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Lactic acid

Chemical & Biological uses

Lactic acid (α-hydroxypropionic acid) is a chemical compound that plays a role in several biochemical processes. It is the acid that gives old milk its sour taste, and it accumulates in skeletal muscles during extensive anaerobic exercise, causing temporary muscle pain. Lactic acid is quickly removed from muscles when they resume aerobic metabolism. Delayed onset muscle soreness usually becomes apparent more than 24 hours after exercising and is not caused by lactic acid buildup. Lactic acid is a carboxylic acid and its chemical formula is C3H6O3 and its structure is reflected in its systematic name, 2-hydroxypropanoic acid.

In solution, it can lose a proton from the COOH carboxy group, turning into the lactate ion CH3CHOHCOO-.

There are two optical isomers of lactic acid (and of lactate) since the central carbon atom is bound to four different groups. The first isomer is known as L(+)-lactic acid or (S)-lactic acid and the second is D(-)-lactic acid or (R)-lactic acid.

During one form of anerobic glycolysis or fermentation, L-lactate is produced from pyruvate via the enzyme lactate dehydrogenase. This conversion also oxidizes one molecule of NADH to NAD+, and this is the reason for the conversion: NAD+ has to be regenerated so that glycolysis can continue.

This lactic acid fermentation occurs in red blood cells since they don't have mitochondria, and in skeletal muscle during intense exertion when sufficient amounts of oxygen cannot be supplied fast enough. This lactate is released into the bloodstream. The typical lactate concentration in the blood is 1-2 mmol/L. The liver takes up about 60% of the lactate and reoxidizes it to pyruvate, which is then reconverted to glucose in a process known as gluconeogenesis. The glucose enters the bloodstream and can be used by the tissues. This glucose → lactate → glucose cycle, originally described by Carl and Gerty Cori, is known as the Cori cycle. About 40% of the lactate is taken up by well oxygenated muscle cells and oxidized to pyruvate, which is then directly used to fuel the citric acid cycle.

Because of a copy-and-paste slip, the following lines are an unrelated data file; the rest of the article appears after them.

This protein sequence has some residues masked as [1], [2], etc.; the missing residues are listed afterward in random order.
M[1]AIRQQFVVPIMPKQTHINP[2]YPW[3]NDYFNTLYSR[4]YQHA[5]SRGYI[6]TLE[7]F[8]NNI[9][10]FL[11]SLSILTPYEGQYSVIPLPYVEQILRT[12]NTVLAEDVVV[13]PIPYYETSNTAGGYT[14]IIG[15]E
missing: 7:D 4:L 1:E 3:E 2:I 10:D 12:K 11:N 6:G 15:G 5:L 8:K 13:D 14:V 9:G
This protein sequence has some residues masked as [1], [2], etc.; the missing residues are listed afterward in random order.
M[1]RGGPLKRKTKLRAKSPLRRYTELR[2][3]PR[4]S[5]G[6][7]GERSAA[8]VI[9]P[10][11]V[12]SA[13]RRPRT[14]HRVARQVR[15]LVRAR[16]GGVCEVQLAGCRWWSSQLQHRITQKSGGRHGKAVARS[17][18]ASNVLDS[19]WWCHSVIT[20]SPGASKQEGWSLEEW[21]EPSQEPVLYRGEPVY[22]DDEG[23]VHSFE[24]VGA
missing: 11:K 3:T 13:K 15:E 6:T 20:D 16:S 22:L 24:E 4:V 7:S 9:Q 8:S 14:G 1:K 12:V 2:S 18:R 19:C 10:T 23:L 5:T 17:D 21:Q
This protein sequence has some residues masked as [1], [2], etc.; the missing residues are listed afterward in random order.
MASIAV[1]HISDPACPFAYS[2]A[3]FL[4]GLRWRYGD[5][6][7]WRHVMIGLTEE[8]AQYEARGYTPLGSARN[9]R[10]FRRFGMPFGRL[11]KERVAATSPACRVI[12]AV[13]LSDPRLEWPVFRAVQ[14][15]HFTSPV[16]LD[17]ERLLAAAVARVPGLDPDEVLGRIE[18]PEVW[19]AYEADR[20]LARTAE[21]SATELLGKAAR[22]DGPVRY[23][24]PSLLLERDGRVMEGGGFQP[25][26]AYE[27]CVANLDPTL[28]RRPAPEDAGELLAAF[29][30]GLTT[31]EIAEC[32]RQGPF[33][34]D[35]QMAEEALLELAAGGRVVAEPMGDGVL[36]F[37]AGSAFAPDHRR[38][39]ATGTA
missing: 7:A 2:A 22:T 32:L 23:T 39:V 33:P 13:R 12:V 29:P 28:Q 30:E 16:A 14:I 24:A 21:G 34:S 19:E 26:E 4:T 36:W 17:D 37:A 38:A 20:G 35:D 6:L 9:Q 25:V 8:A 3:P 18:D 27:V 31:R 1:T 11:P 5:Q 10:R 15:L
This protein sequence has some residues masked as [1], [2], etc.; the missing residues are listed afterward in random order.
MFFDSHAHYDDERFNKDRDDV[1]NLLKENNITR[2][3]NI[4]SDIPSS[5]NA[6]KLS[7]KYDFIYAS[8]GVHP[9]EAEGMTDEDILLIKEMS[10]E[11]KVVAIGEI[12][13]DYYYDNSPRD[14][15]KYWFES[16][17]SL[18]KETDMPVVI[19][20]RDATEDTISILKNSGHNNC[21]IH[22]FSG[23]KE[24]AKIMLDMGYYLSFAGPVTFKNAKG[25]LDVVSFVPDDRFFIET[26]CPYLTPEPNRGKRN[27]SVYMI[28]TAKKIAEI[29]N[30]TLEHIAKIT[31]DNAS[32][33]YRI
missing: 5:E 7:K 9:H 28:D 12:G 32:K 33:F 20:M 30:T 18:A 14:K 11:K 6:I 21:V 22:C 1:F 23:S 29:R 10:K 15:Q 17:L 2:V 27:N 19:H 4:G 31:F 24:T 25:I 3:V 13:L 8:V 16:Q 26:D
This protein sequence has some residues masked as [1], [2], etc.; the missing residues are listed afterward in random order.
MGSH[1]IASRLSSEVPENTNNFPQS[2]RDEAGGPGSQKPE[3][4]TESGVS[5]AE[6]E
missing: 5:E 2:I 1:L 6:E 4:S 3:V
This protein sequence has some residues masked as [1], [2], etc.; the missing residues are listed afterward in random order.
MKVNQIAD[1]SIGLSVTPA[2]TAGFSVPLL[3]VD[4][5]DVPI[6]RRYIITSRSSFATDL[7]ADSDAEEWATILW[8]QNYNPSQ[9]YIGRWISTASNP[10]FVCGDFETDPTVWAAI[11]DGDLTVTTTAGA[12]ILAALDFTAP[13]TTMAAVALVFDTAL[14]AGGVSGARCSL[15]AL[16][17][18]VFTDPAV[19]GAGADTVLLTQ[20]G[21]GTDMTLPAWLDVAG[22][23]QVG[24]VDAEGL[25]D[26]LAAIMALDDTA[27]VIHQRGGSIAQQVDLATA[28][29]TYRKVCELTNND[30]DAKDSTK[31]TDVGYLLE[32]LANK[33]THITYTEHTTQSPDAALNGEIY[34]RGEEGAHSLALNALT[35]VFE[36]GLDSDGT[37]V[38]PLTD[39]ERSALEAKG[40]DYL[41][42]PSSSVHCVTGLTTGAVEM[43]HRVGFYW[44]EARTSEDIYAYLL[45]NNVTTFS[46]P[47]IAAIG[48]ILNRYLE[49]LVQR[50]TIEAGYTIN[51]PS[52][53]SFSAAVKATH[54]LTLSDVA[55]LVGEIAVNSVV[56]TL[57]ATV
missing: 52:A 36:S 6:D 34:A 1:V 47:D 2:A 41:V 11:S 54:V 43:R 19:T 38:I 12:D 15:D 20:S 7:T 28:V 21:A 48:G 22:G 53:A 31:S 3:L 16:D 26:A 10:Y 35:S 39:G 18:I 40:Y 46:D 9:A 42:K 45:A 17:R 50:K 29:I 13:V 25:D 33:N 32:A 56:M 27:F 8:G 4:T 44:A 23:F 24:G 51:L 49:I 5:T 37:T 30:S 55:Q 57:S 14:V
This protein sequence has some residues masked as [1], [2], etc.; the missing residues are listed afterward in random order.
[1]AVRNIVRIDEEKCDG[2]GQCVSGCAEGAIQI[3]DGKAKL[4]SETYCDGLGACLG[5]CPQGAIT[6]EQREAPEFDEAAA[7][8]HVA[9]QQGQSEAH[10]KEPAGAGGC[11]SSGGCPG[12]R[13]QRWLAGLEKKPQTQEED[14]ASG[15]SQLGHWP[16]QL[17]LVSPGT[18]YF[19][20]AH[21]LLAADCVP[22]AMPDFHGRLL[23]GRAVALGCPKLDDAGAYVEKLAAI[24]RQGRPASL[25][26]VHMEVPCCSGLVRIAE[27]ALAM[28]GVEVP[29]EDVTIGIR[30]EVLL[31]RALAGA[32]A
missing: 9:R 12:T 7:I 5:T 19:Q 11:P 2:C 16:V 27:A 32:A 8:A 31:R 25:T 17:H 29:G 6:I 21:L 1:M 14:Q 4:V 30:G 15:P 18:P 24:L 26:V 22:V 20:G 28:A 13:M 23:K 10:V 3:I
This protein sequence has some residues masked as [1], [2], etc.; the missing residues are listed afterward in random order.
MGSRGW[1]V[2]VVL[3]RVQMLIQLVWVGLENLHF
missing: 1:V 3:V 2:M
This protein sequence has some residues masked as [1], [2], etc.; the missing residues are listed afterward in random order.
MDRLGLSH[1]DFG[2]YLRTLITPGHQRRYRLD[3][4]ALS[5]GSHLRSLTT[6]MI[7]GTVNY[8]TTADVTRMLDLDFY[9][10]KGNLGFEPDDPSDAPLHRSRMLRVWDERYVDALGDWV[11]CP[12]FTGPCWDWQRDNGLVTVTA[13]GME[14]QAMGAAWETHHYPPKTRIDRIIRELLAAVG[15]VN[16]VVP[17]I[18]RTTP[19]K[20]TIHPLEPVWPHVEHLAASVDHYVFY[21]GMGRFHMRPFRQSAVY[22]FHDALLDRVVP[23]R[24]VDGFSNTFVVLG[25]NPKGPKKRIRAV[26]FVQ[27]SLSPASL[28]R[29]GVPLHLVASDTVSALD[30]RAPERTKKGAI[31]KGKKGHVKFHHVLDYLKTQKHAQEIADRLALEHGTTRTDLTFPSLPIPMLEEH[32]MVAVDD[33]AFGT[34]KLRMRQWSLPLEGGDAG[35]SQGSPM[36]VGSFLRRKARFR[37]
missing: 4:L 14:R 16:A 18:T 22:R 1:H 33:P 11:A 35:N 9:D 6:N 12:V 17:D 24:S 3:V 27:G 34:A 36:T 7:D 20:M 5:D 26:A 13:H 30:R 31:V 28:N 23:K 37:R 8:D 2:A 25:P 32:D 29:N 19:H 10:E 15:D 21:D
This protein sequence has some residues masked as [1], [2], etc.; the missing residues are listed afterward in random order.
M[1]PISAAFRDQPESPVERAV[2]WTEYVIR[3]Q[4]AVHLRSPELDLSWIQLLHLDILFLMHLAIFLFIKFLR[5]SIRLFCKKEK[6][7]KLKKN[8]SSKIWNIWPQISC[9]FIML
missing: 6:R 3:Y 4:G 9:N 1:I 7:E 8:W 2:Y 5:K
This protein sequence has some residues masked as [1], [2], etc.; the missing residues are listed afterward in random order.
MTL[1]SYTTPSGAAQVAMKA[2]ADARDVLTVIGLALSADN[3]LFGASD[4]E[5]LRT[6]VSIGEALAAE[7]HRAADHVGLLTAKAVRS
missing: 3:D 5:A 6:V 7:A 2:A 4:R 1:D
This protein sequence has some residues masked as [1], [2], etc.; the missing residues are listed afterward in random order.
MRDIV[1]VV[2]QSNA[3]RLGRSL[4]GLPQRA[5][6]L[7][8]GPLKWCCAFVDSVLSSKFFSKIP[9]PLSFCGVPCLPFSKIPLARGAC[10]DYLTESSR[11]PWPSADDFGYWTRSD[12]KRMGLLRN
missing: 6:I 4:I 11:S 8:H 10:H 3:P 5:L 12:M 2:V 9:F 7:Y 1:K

This Lactic acid fermentation is also performed by lactic acid bacteria. These bacteria also operates in the mouth, and the resulting lactic acid is responsible for the tooth decay known as caries.

The CAS number of lactic acid is 50-21-5. To distinguish between the optical isomers, one can use CAS 79-33-4 for L-lactic acid and CAS 10326-41-7 for D-lactic acid and CAS 598-82-3 for an optically inactive mixture of the two.

Food uses

Lactic acid fermentation performed by lactic acid bacteria is responsible for the sour taste of old milk and is used in the production of dairy products such as cheese, yoghurt and kefir. Lactic acid fermentation also gives the sour taste to fermented vegetables such as traditionally cultured sauerkraut and pickles and many fermented starches such as poi.

Lactic acid can be used as a food additive where it acts as an acidity regulator. In the food industry it is produced by heating and fermenting carbohydrates in milk whey, potatoes, cornstarch or molasses. It is used in sweets, dressings, soft drinks (sometimes beer) infant formulas and confectionary. It is denoted by E Number E270.

Lactic acid is also the result of malolactic fermentation, a process used in winemaking to convert sharp-tasting malic acid into the gentler lactic acid.

Last updated: 07-30-2005 19:35:56
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